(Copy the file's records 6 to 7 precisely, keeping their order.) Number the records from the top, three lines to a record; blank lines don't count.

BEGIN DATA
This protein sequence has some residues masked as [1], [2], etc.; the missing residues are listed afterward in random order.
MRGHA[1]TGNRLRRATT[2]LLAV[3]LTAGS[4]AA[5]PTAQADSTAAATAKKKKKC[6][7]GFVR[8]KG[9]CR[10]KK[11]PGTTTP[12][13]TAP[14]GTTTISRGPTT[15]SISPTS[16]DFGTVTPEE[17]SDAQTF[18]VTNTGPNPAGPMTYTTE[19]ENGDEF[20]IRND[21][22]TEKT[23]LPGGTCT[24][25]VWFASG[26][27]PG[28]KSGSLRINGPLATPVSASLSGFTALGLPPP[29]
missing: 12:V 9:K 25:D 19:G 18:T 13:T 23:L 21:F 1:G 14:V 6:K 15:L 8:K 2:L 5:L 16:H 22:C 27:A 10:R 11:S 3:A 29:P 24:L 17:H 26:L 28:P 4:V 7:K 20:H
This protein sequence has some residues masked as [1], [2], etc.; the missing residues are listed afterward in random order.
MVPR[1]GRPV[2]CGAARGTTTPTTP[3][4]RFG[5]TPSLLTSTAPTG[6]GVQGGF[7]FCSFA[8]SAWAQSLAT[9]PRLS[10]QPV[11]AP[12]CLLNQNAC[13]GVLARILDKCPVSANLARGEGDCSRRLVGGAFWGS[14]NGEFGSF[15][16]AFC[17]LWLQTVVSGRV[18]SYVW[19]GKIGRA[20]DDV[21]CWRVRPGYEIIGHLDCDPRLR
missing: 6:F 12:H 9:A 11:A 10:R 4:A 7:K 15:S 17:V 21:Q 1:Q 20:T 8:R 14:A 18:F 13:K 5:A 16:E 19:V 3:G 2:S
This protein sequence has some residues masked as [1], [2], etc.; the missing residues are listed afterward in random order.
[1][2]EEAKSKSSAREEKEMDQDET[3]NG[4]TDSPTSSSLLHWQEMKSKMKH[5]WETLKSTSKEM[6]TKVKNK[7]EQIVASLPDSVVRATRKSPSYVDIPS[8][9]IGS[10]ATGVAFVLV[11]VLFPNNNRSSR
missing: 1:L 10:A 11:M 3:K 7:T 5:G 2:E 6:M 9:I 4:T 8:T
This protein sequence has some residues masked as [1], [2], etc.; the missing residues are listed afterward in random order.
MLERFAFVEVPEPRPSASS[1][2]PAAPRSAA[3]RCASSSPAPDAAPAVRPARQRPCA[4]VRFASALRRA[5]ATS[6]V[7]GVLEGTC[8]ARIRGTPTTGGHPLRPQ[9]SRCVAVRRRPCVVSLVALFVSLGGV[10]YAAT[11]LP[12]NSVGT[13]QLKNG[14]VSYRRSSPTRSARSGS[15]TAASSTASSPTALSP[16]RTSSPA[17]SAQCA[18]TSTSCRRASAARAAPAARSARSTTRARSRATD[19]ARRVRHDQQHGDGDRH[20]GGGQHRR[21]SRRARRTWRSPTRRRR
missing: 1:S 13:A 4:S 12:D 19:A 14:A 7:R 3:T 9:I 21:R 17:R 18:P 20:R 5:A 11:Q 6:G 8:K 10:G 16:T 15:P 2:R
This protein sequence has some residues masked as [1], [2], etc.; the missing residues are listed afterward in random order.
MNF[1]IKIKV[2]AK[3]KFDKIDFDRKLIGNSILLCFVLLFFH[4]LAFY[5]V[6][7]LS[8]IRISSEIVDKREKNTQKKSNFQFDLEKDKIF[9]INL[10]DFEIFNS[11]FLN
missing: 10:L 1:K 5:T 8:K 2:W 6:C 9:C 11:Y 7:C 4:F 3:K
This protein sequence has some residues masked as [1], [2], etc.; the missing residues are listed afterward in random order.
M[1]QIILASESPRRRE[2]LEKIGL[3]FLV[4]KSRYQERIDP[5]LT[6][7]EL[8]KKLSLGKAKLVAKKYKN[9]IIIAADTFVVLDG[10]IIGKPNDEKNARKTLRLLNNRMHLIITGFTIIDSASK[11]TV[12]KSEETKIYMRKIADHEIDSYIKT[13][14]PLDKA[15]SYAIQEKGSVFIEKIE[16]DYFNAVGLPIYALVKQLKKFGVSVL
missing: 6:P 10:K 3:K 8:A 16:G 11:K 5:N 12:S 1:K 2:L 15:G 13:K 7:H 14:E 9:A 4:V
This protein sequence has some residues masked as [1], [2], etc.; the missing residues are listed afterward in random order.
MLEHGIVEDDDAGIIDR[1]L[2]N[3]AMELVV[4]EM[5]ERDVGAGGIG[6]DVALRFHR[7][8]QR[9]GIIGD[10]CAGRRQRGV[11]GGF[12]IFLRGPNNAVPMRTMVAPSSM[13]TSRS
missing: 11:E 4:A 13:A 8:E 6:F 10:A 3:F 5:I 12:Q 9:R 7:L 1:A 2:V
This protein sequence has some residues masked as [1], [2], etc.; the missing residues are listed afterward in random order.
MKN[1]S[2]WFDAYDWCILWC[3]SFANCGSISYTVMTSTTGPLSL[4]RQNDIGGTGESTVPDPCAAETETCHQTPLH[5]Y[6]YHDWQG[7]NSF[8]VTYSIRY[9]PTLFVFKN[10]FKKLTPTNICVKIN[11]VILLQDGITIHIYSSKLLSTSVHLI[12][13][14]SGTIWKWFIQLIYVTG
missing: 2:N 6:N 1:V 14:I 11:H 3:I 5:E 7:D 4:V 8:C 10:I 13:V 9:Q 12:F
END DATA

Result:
This protein sequence has some residues masked as [1], [2], etc.; the missing residues are listed afterward in random order.
M[1]QIILASESPRRRE[2]LEKIGL[3]FLV[4]KSRYQERIDP[5]LT[6][7]EL[8]KKLSLGKAKLVAKKYKN[9]IIIAADTFVVLDG[10]IIGKPNDEKNARKTLRLLNNRMHLIITGFTIIDSASK[11]TV[12]KSEETKIYMRKIADHEIDSYIKT[13][14]PLDKA[15]SYAIQEKGSVFIEKIE[16]DYFNAVGLPIYALVKQLKKFGVSVL
missing: 6:P 10:K 3:K 8:A 16:G 11:K 5:N 12:S 1:K 2:L 15:G 13:K 7:H 14:E 9:A 4:V
This protein sequence has some residues masked as [1], [2], etc.; the missing residues are listed afterward in random order.
MLEHGIVEDDDAGIIDR[1]L[2]N[3]AMELVV[4]EM[5]ERDVGAGGIG[6]DVALRFHR[7][8]QR[9]GIIGD[10]CAGRRQRGV[11]GGF[12]IFLRGPNNAVPMRTMVAPSSM[13]TSRS
missing: 11:E 4:A 13:A 8:E 6:F 10:A 3:F 5:I 12:Q 9:R 7:L 1:A 2:V